We celebrated the power of civil disobedience on Wednesday May 25 2016 at the South Bay Yacht Club in Alviso.
We gathered on the 50th anniversary of the anti-Vietnam War action by four South Bay women--Aileen Hutchinson, Beverly Farquharson, Lisa Kalvelage and Joyce McLean--who blocked a forklift loading napalm bombs at the port of Alviso. Newspaper headlines dubbed the the four "The Napalm Ladies". Their arrest and five-day trial exposed the horrors of the war and received widespread press coverage. Lisa's powerful statement at the trial was put to music by Pete Seeger.
The gathering in May at the South Bay Yacht Club was held close to the site of their action and a commemorative plaque designed by Gil Epis was left there. Speakers included Barby Ulmer, who talked about how they had learned at a Stanford teach in that the napalm bombs used in Vietnam were being manufactured locally and they all decided to do something about it. Reed Searle, the lawyer who represented the women at trial, also spoke. He said he took the case on a pro bono basis because Barby asked him to. He explained that what had really swung the judge had been Lisa Kalvelage's testimony as a German war bride who did not want her young daughters asking her years later what she did to stop the war.
Doug Maclean, husband (now widower) of Joyce Maclean said that the women had made a deliberate decision to get arrested to dramatize their objections to a war being prosecuted by a government that wasn't listening to reason. He talked about how they had gone out to Alviso to get arrested in their Sunday best clothes—dresses, white gloves, and high heels. It was a deliberate "We're not just hippies doing this!" statement.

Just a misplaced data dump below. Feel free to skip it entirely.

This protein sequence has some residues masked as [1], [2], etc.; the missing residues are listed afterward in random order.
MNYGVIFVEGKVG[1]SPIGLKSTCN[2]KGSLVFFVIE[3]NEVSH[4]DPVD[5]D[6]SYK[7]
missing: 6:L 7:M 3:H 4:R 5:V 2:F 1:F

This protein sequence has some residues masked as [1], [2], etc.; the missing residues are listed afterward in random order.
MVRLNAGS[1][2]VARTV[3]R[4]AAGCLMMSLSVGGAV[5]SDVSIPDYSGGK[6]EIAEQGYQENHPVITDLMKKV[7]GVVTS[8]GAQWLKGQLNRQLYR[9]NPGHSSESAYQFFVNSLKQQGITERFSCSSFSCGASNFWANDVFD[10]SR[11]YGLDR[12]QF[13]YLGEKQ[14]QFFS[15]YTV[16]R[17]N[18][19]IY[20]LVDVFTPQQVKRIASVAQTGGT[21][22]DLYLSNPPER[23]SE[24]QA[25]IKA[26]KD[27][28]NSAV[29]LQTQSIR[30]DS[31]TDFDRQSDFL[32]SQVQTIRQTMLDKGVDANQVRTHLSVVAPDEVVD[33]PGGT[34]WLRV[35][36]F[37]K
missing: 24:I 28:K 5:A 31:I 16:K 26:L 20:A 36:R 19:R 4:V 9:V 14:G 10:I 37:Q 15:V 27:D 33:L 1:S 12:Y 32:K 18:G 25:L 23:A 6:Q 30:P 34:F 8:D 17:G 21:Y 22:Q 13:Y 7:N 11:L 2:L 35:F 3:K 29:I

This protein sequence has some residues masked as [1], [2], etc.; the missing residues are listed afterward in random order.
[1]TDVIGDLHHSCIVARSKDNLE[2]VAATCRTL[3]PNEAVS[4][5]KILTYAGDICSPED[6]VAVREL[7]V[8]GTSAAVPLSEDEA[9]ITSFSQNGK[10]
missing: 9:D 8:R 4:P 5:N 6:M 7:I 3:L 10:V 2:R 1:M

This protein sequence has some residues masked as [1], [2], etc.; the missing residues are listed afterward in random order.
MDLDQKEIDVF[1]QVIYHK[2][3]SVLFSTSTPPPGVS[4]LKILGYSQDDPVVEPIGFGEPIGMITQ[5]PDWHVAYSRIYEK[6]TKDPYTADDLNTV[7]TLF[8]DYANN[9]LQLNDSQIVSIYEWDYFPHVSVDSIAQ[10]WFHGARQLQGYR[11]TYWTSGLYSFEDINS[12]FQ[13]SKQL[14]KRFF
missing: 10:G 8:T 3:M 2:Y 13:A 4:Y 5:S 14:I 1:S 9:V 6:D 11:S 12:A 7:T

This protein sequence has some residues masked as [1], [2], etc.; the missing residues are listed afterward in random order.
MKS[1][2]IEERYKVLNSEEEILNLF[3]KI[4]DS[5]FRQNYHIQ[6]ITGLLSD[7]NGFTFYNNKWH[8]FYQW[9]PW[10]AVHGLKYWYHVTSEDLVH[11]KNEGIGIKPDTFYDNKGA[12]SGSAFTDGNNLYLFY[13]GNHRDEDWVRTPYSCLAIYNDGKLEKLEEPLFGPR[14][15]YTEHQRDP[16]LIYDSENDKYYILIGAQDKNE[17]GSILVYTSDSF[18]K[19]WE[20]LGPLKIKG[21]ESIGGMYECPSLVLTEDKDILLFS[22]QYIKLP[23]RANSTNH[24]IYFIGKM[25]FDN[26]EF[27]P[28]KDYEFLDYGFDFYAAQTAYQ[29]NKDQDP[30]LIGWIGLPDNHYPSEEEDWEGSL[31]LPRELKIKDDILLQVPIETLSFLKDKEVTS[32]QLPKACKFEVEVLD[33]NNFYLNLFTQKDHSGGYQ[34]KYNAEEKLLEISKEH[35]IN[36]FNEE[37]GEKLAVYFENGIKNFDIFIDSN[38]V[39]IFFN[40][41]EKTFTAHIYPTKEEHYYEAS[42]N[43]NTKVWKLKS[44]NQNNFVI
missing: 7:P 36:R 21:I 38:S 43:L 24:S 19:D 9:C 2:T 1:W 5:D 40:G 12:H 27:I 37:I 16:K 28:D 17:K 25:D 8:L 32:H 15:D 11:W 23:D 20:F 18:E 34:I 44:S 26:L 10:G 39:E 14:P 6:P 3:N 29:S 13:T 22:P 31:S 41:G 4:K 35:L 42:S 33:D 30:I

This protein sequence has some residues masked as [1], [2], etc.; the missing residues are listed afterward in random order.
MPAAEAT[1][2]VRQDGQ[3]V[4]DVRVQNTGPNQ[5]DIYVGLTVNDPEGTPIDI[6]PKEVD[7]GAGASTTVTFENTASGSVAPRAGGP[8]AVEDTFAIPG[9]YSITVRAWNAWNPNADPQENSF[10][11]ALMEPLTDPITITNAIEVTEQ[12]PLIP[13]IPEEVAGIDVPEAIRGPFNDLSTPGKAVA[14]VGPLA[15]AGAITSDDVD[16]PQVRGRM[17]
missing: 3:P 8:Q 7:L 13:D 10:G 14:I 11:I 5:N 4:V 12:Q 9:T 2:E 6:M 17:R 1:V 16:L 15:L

Other speakers included Kathy Dunn, the daughter of Beverly Farquharson, Reverend Nina Kalmoutis of the Unitarian Universalist Fellowship of Sunnyvale, and Judy Adams of Palo Alto WILPF, who had interviewed Lisa Kalvelage for her book Peacework: Oral Histories of Women Peace Activists.
Lisa's daughters also spoke and family members of the four women expressed gratitude that their mothers' actions to stop war still resonated and hopefully will inspire others. To wrap up the evening, Phil and Ann Pflager from Veterans for Peace Chapter 101 led the group in singing the song written by Pete Seeger to honor the four women's action.
Slide Show of the evening (below) with photos provided by Len and Nancy Tsou:
Other resources on the "Napalm Ladies" action:
A statement by Aileen Hutchinson:
'At Alviso we discovered that bombs were being unloaded from barges .Deciding to take immediate action, we moved around a locked fence and walked about six city blocks down a spit of land to where the unloading was taking place. The bomb crates were lifted from the barge and moved down a narrow ramp which was easy to block. We stood in front of the ramp and refused to move on or be shoved out of the way. Since all operations were stopped, the various authorities, after more than an hour of pleading, had no alternative but to arrest us for trespassing and interfering with a 'lawful' operation.'
From March 16 1966 Redwood City Gazette
Oral Histories of Women Peace Activists
Judy Adams from the Palo Alto branch of Women's International League for Peace & Freedom read from her book Peacework: Oral Histories of Women Peace Activists
To obtain a copy of her book, contact Judy: judyblueeyes1 AT gmail.com
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